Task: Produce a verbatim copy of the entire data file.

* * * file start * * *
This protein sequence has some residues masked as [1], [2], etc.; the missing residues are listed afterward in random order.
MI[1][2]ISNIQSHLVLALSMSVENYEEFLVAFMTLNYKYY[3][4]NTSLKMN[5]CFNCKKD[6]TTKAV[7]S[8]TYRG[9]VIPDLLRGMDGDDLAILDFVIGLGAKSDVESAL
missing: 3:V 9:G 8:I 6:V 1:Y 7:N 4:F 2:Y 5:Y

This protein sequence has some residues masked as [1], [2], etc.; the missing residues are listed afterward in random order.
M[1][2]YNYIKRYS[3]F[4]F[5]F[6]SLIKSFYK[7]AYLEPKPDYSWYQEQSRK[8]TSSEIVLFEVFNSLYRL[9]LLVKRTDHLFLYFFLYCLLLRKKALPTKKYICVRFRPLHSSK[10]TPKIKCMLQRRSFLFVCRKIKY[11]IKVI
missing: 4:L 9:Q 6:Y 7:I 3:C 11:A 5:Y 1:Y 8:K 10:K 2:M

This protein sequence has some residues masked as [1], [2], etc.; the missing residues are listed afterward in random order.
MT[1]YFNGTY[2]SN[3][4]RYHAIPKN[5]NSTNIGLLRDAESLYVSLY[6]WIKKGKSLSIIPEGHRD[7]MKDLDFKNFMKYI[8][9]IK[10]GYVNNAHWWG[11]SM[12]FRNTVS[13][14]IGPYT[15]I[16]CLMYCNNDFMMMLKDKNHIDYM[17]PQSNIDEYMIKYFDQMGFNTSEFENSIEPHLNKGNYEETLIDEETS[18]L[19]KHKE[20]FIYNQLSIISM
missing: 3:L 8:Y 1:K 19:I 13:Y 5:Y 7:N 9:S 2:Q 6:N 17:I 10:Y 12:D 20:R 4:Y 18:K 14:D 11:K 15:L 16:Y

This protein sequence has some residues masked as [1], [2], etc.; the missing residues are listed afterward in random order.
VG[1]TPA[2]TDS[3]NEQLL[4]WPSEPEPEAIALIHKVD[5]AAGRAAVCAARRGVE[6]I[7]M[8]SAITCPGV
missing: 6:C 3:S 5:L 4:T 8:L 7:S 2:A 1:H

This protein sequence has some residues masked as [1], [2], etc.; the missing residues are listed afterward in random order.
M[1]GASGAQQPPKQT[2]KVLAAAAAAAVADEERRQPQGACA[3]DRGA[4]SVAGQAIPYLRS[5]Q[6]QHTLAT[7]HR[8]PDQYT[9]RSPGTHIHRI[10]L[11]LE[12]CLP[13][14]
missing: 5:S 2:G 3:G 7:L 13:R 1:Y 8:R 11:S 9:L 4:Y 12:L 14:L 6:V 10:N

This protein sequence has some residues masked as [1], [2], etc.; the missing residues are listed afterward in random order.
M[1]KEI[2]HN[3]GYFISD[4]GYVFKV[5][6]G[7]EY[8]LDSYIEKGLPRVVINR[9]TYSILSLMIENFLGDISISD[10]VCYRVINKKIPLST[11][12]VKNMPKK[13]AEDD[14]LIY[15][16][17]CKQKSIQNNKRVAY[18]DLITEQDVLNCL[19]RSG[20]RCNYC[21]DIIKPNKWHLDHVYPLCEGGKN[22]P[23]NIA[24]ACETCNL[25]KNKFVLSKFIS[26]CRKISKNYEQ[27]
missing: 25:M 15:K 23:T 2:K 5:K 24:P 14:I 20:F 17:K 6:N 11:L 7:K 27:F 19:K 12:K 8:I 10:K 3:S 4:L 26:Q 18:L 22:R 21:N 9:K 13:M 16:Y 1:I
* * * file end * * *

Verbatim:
This protein sequence has some residues masked as [1], [2], etc.; the missing residues are listed afterward in random order.
MI[1][2]ISNIQSHLVLALSMSVENYEEFLVAFMTLNYKYY[3][4]NTSLKMN[5]CFNCKKD[6]TTKAV[7]S[8]TYRG[9]VIPDLLRGMDGDDLAILDFVIGLGAKSDVESAL
missing: 3:V 9:G 8:I 6:V 1:Y 7:N 4:F 2:Y 5:Y

This protein sequence has some residues masked as [1], [2], etc.; the missing residues are listed afterward in random order.
M[1][2]YNYIKRYS[3]F[4]F[5]F[6]SLIKSFYK[7]AYLEPKPDYSWYQEQSRK[8]TSSEIVLFEVFNSLYRL[9]LLVKRTDHLFLYFFLYCLLLRKKALPTKKYICVRFRPLHSSK[10]TPKIKCMLQRRSFLFVCRKIKY[11]IKVI
missing: 4:L 9:Q 6:Y 7:I 3:C 11:A 5:Y 1:Y 8:K 10:K 2:M

This protein sequence has some residues masked as [1], [2], etc.; the missing residues are listed afterward in random order.
MT[1]YFNGTY[2]SN[3][4]RYHAIPKN[5]NSTNIGLLRDAESLYVSLY[6]WIKKGKSLSIIPEGHRD[7]MKDLDFKNFMKYI[8][9]IK[10]GYVNNAHWWG[11]SM[12]FRNTVS[13][14]IGPYT[15]I[16]CLMYCNNDFMMMLKDKNHIDYM[17]PQSNIDEYMIKYFDQMGFNTSEFENSIEPHLNKGNYEETLIDEETS[18]L[19]KHKE[20]FIYNQLSIISM
missing: 3:L 8:Y 1:K 19:I 13:Y 5:Y 7:N 9:S 2:Q 6:N 17:I 10:Y 12:D 20:R 4:Y 18:K 14:D 11:K 15:L 16:Y

This protein sequence has some residues masked as [1], [2], etc.; the missing residues are listed afterward in random order.
VG[1]TPA[2]TDS[3]NEQLL[4]WPSEPEPEAIALIHKVD[5]AAGRAAVCAARRGVE[6]I[7]M[8]SAITCPGV
missing: 6:C 3:S 5:L 4:T 8:L 7:S 2:A 1:H

This protein sequence has some residues masked as [1], [2], etc.; the missing residues are listed afterward in random order.
M[1]GASGAQQPPKQT[2]KVLAAAAAAAVADEERRQPQGACA[3]DRGA[4]SVAGQAIPYLRS[5]Q[6]QHTLAT[7]HR[8]PDQYT[9]RSPGTHIHRI[10]L[11]LE[12]CLP[13][14]
missing: 5:S 2:G 3:G 7:L 13:R 1:Y 8:R 11:S 9:L 4:Y 12:L 14:L 6:V 10:N

This protein sequence has some residues masked as [1], [2], etc.; the missing residues are listed afterward in random order.
M[1]KEI[2]HN[3]GYFISD[4]GYVFKV[5][6]G[7]EY[8]LDSYIEKGLPRVVINR[9]TYSILSLMIENFLGDISISD[10]VCYRVINKKIPLST[11][12]VKNMPKK[13]AEDD[14]LIY[15][16][17]CKQKSIQNNKRVAY[18]DLITEQDVLNCL[19]RSG[20]RCNYC[21]DIIKPNKWHLDHVYPLCEGGKN[22]P[23]NIA[24]ACETCNL[25]KNKFVLSKFIS[26]CRKISKNYEQ[27]
missing: 25:M 15:K 23:T 2:K 5:K 24:P 14:I 20:F 17:K 6:N 11:L 7:K 27:F 19:K 12:K 8:I 10:K 3:S 4:L 26:Q 18:L 22:R 21:N 9:K 13:M 16:Y 1:I